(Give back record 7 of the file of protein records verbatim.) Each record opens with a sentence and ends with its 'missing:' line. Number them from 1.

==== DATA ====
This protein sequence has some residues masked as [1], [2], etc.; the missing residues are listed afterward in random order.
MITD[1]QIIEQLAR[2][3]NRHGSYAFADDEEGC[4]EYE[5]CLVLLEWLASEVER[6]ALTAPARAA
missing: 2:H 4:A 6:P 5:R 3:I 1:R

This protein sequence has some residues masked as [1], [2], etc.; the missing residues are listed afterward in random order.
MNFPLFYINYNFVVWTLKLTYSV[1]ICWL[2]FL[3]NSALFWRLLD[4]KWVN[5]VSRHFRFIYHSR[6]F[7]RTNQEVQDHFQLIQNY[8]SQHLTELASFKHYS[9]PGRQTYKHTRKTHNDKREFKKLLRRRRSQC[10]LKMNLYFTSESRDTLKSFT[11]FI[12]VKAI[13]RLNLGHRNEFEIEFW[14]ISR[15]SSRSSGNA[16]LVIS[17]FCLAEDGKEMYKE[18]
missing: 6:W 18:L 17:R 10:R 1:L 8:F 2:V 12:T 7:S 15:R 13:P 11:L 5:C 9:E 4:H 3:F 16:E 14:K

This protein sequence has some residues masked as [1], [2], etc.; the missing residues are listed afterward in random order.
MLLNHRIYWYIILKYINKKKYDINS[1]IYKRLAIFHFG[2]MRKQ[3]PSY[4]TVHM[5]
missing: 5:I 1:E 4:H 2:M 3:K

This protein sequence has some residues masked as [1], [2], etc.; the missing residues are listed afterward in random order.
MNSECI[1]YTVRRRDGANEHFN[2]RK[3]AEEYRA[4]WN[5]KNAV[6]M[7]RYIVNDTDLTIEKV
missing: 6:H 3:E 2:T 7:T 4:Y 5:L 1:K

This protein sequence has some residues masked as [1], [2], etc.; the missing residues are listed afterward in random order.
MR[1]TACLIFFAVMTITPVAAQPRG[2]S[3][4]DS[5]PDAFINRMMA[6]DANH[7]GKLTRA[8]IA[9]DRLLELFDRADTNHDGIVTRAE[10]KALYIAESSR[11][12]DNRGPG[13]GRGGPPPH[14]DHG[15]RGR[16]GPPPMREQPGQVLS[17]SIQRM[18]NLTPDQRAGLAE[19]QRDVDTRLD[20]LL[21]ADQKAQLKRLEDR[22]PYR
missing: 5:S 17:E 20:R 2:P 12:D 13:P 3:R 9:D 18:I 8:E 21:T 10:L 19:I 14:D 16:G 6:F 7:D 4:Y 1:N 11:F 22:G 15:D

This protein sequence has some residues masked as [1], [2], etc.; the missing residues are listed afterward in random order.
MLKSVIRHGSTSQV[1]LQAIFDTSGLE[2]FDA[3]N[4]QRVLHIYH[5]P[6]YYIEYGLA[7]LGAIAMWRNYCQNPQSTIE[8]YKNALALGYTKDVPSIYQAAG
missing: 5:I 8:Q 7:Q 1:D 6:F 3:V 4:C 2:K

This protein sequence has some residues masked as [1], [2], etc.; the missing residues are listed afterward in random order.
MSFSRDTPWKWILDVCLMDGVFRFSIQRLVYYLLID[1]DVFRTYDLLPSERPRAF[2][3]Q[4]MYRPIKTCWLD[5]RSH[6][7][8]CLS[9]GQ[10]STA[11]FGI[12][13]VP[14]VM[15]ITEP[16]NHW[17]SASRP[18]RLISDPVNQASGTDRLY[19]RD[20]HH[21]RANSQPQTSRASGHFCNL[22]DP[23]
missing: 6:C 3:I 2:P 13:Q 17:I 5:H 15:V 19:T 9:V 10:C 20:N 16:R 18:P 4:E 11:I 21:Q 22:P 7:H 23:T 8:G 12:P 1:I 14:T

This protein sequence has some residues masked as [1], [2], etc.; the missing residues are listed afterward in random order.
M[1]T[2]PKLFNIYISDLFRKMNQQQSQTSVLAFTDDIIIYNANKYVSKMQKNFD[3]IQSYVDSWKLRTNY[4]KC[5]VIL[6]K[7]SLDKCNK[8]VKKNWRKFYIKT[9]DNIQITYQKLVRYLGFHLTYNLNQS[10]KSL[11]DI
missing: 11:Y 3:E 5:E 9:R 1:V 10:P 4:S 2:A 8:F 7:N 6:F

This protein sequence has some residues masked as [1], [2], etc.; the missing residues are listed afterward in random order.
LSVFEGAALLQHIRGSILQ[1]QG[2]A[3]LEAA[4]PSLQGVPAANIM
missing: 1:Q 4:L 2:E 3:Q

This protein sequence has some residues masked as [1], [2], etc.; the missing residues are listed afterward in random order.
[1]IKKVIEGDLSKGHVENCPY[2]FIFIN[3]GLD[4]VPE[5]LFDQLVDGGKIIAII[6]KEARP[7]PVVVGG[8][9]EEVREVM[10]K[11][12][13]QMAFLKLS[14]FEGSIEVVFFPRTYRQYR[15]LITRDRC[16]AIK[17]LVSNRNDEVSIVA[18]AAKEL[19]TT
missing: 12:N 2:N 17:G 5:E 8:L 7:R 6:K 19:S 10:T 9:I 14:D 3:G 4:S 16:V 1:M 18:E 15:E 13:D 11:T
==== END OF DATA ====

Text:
This protein sequence has some residues masked as [1], [2], etc.; the missing residues are listed afterward in random order.
MSFSRDTPWKWILDVCLMDGVFRFSIQRLVYYLLID[1]DVFRTYDLLPSERPRAF[2][3]Q[4]MYRPIKTCWLD[5]RSH[6][7][8]CLS[9]GQ[10]STA[11]FGI[12][13]VP[14]VM[15]ITEP[16]NHW[17]SASRP[18]RLISDPVNQASGTDRLY[19]RD[20]HH[21]RANSQPQTSRASGHFCNL[22]DP[23]
missing: 6:C 3:I 2:P 13:Q 17:I 5:H 15:V 19:T 9:V 10:C 20:N 16:R 18:P 4:E 11:I 21:Q 22:P 7:H 23:T 8:G 12:P 1:I 14:T